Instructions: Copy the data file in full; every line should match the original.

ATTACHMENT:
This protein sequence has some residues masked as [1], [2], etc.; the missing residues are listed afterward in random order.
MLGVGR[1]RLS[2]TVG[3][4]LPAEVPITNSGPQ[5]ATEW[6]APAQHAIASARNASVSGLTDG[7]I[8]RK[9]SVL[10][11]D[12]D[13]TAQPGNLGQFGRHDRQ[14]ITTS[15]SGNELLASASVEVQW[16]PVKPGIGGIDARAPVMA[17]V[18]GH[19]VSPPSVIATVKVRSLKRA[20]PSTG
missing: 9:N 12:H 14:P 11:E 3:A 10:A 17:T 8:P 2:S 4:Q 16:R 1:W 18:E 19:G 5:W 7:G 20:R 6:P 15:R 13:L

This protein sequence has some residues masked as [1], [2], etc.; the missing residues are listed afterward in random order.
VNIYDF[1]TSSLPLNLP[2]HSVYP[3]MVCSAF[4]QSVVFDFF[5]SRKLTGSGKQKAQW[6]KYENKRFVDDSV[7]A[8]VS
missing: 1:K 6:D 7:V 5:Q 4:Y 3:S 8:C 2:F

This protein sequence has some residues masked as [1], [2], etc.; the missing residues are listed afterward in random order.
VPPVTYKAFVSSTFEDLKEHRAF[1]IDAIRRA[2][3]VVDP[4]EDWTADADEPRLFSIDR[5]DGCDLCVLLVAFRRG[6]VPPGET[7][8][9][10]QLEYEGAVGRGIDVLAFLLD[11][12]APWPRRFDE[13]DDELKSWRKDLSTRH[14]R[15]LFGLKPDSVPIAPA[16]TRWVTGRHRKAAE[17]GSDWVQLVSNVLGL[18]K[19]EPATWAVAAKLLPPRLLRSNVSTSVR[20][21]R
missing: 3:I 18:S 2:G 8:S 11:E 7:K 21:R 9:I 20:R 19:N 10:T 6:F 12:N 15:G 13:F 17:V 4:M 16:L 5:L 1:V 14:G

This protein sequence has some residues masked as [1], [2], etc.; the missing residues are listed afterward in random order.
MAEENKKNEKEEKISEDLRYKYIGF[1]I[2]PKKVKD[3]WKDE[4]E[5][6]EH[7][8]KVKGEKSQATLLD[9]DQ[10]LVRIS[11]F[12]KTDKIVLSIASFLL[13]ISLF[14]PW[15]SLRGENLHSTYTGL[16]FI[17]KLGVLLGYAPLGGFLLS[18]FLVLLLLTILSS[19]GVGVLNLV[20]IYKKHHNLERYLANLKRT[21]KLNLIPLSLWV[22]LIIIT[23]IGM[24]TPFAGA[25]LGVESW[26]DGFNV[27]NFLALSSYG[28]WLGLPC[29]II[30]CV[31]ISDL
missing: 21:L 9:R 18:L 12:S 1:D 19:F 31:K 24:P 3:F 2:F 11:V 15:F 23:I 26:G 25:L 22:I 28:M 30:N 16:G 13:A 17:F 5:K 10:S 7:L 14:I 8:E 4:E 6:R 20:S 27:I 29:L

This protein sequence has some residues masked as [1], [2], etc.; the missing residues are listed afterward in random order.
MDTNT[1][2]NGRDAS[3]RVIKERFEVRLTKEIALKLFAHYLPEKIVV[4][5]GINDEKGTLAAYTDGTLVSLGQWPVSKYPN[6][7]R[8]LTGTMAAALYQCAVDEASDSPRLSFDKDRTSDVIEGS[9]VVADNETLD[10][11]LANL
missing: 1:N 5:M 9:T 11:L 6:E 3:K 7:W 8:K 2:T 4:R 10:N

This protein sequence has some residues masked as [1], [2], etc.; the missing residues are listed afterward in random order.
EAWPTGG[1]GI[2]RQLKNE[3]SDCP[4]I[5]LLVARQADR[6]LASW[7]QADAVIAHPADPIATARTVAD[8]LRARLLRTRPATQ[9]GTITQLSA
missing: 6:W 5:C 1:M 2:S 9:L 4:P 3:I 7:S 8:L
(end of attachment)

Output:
This protein sequence has some residues masked as [1], [2], etc.; the missing residues are listed afterward in random order.
MLGVGR[1]RLS[2]TVG[3][4]LPAEVPITNSGPQ[5]ATEW[6]APAQHAIASARNASVSGLTDG[7]I[8]RK[9]SVL[10][11]D[12]D[13]TAQPGNLGQFGRHDRQ[14]ITTS[15]SGNELLASASVEVQW[16]PVKPGIGGIDARAPVMA[17]V[18]GH[19]VSPPSVIATVKVRSLKRA[20]PSTG
missing: 9:N 12:H 14:P 11:E 3:A 10:A 17:T 8:P 2:S 4:Q 16:R 1:W 18:E 19:G 5:W 7:G 20:R 6:P 15:R 13:L

This protein sequence has some residues masked as [1], [2], etc.; the missing residues are listed afterward in random order.
VNIYDF[1]TSSLPLNLP[2]HSVYP[3]MVCSAF[4]QSVVFDFF[5]SRKLTGSGKQKAQW[6]KYENKRFVDDSV[7]A[8]VS
missing: 1:K 6:D 7:V 5:Q 4:Y 3:S 8:C 2:F

This protein sequence has some residues masked as [1], [2], etc.; the missing residues are listed afterward in random order.
VPPVTYKAFVSSTFEDLKEHRAF[1]IDAIRRA[2][3]VVDP[4]EDWTADADEPRLFSIDR[5]DGCDLCVLLVAFRRG[6]VPPGET[7][8][9][10]QLEYEGAVGRGIDVLAFLLD[11][12]APWPRRFDE[13]DDELKSWRKDLSTRH[14]R[15]LFGLKPDSVPIAPA[16]TRWVTGRHRKAAE[17]GSDWVQLVSNVLGL[18]K[19]EPATWAVAAKLLPPRLLRSNVSTSVR[20][21]R
missing: 3:I 18:S 2:G 8:S 11:E 7:K 21:R 9:I 20:R 19:N 10:T 6:F 12:N 15:G 13:F 17:V 4:M 16:L 5:L 1:V 14:G

This protein sequence has some residues masked as [1], [2], etc.; the missing residues are listed afterward in random order.
MAEENKKNEKEEKISEDLRYKYIGF[1]I[2]PKKVKD[3]WKDE[4]E[5][6]EH[7][8]KVKGEKSQATLLD[9]DQ[10]LVRIS[11]F[12]KTDKIVLSIASFLL[13]ISLF[14]PW[15]SLRGENLHSTYTGL[16]FI[17]KLGVLLGYAPLGGFLLS[18]FLVLLLLTILSS[19]GVGVLNLV[20]IYKKHHNLERYLANLKRT[21]KLNLIPLSLWV[22]LIIIT[23]IGM[24]TPFAGA[25]LGVESW[26]DGFNV[27]NFLALSSYG[28]WLGLPC[29]II[30]CV[31]ISDL
missing: 21:L 9:R 18:L 12:S 1:D 19:F 31:K 24:P 3:F 2:F 11:V 15:F 23:I 26:G 25:L 22:I 28:M 30:N 16:G 13:A 17:F 5:K 10:S 7:L 14:I 8:E 4:E 6:R 20:S 27:I 29:L

This protein sequence has some residues masked as [1], [2], etc.; the missing residues are listed afterward in random order.
MDTNT[1][2]NGRDAS[3]RVIKERFEVRLTKEIALKLFAHYLPEKIVV[4][5]GINDEKGTLAAYTDGTLVSLGQWPVSKYPN[6][7]R[8]LTGTMAAALYQCAVDEASDSPRLSFDKDRTSDVIEGS[9]VVADNETLD[10][11]LANL
missing: 1:N 5:M 9:T 11:L 6:E 3:K 7:W 8:K 2:T 4:R 10:N

This protein sequence has some residues masked as [1], [2], etc.; the missing residues are listed afterward in random order.
EAWPTGG[1]GI[2]RQLKNE[3]SDCP[4]I[5]LLVARQADR[6]LASW[7]QADAVIAHPADPIATARTVAD[8]LRARLLRTRPATQ[9]GTITQLSA
missing: 6:W 5:C 1:M 2:S 9:L 4:P 3:I 7:S 8:L